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I just announced the newSpring Security 5 modules (primarily focused on OAuth2) in the course:

>> CHECK OUT LEARN SPRING SECURITY

1. Overview

In this quick article, we’ll focus on writing a custom filter for the Spring Security filter chain.

Further reading:

Spring Security – @PreFilter and @PostFilter

Learn how to use the @PreFilter and @PostFilter Spring Security annotations through practical examples.

Read more

Introduction to Java Config for Spring Security

A quick and practical guide to Java Config for Spring Security

Read more

Spring Boot Security Auto-Configuration

A quick and practical guide to Spring Boot's default Spring Security configuration.

Read more

2. Creating the Filter

Spring Security provides a number of filters by default, and most of the time, these are enough.

But of course sometimes it’s necessary to implement new functionality with create a new filter to use in the chain.

We’ll start by implementing the org.springframework.web.filter.GenericFilterBean.

The GenericFilterBean is a simple javax.servlet.Filter implementation implementation that is Spring aware.

On to the implementation – we only need to implement a single method:

public class CustomFilter extends GenericFilterBean {

    @Override
    public void doFilter(
      ServletRequest request, 
      ServletResponse response,
      FilterChain chain) throws IOException, ServletException {
        chain.doFilter(request, response);
    }
}

3. Using the Filter in the Security Config

We’re free to choose either XML configuration or Java configuration to wire the filter into the Spring Security configuration.

3.1. Java Configuration

You can register the filter programmatically overriding the configure method from WebSecurityConfigurerAdapter. For example, it works with the addFilterAfter method on a HttpSecurity instance:

@Configuration
public class CustomWebSecurityConfigurerAdapter
  extends WebSecurityConfigurerAdapter {

    @Override
    protected void configure(HttpSecurity http) throws Exception {
        http.addFilterAfter(
          new CustomFilter(), BasicAuthenticationFilter.class);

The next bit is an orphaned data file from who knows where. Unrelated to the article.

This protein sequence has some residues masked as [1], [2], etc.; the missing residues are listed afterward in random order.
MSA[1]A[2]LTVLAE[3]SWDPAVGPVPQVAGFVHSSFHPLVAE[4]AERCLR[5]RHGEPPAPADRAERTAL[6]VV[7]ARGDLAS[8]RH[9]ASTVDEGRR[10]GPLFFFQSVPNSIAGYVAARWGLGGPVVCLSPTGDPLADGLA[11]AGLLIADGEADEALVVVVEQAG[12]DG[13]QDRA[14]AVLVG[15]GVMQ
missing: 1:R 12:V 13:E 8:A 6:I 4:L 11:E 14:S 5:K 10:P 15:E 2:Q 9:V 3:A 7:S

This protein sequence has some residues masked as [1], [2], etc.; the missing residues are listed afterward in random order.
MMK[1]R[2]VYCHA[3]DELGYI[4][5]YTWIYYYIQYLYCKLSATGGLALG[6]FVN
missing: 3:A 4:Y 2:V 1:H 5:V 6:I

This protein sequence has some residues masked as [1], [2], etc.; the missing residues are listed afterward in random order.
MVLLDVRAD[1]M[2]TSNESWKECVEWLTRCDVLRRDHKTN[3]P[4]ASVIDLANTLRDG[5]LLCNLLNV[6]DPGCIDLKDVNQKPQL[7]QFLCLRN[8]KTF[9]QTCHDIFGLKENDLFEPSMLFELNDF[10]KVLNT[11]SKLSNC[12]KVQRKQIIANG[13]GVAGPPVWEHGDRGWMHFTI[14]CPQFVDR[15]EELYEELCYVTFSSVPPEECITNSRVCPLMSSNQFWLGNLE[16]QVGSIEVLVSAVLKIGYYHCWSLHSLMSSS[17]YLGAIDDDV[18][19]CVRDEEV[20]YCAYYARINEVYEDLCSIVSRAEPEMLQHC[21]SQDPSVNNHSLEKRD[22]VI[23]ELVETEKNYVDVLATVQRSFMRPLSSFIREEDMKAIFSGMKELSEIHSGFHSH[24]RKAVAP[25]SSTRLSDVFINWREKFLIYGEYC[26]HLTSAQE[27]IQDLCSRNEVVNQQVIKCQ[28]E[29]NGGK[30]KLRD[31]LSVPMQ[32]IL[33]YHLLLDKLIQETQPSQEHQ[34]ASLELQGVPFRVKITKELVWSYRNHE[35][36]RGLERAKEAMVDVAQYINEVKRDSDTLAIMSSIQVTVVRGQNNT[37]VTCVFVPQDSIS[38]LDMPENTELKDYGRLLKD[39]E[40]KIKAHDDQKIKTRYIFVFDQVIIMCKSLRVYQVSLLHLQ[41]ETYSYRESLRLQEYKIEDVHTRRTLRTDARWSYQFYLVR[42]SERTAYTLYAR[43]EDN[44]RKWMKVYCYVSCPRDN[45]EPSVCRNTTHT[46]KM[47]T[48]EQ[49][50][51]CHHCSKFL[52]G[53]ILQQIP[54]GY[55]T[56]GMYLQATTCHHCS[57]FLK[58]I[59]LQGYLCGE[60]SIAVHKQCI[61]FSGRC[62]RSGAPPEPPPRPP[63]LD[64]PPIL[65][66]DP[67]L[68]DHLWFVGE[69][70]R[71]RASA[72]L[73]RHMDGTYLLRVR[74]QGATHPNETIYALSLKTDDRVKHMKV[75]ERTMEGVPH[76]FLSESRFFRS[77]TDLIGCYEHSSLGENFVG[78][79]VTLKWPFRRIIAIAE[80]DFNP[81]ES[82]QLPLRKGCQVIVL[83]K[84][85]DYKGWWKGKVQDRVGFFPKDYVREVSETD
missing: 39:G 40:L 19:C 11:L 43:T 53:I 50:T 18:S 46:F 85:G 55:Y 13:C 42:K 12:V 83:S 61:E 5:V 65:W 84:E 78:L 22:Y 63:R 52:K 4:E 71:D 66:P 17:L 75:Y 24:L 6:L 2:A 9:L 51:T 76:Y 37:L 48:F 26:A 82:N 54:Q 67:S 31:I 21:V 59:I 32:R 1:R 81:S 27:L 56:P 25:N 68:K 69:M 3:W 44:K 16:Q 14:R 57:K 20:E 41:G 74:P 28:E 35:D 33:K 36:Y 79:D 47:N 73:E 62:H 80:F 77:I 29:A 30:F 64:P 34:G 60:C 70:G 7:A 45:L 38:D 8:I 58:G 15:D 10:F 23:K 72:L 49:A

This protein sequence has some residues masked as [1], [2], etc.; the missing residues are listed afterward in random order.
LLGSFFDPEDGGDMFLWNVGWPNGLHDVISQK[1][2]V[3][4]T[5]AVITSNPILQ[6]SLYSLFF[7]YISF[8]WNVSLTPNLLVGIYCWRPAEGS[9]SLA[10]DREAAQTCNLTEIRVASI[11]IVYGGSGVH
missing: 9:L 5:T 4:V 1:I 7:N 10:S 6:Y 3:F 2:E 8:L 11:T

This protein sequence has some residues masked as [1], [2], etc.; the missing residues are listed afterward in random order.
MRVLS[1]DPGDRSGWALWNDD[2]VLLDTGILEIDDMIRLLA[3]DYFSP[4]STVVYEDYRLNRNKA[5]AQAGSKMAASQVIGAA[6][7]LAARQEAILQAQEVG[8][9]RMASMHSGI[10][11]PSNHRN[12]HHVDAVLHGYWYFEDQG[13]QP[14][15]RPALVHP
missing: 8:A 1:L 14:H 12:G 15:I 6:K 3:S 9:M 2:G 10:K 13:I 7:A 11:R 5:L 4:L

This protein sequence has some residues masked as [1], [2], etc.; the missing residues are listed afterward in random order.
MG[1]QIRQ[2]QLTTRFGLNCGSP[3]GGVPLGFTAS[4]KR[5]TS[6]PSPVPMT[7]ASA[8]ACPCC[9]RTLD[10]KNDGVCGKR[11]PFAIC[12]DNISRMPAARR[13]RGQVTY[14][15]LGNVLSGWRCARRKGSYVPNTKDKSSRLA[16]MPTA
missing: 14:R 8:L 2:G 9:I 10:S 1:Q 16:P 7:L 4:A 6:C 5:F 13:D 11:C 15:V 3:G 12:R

}
}

There are a couple of possible methods:

3.2. XML Configuration

You can add the filter to the chain using the custom-filter tag and one of these names to specify the position of your filter. For instance, it can be pointed out by the after attribute:

<http>
    <custom-filter after="BASIC_AUTH_FILTER" ref="myFilter" />
</http>

<beans:bean id="myFilter" class="org.baeldung.security.filter.CustomFilter"/>

Here are all attributes to specify exactly a place your filter in the stack:

  • after – describes the filter immediately after which a custom filter will be placed in the chain
  • before – defines the filter before which our filter should be placed in the chain
  • position – allows replacing a standard filter in the explicit position by a custom filter

4. Conclusion

In this quick article, we created a custom filter and wired that into the Spring Security filter chain.

As always, all code examples are available in the sample Github project.

I just announced the new Spring Security 5 modules (primarily focused on OAuth2) in the course:

>> CHECK OUT LEARN SPRING SECURITY

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Amit Patel
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Amit Patel

i want to use spring security in my spring mvc project , i am not using password for authentication , i am asking three question to user and he pass the three answers for these question if answers is correct login success otherwise failed how to implement spring security for this

Eugen Paraschiv
Guest

Hey Amit,
Well, that’s certainly an interesting case – it’s very unusual to ask security questions as a primary means to authenticate the user. If that’s really what you’re doing (do let me know if I understood it wrong) – then you’ll need to go into Spring Security and write your own logic, likely as a custom authentication provider.
But – before you do that, I would reconsider the approach and think through both the security implications (which are significant) but also the user experience for your system.
Hope that helps. Cheers,
Eugen.

Amit Patel
Guest
Amit Patel

I wrote the custom authentication for that as u suggested.

while(true){
System.out.println( ” thank you very much . ” )
}

Eugen Paraschiv
Guest

I’m glad everything’s sorted out Amit. Cheers,
Eugen.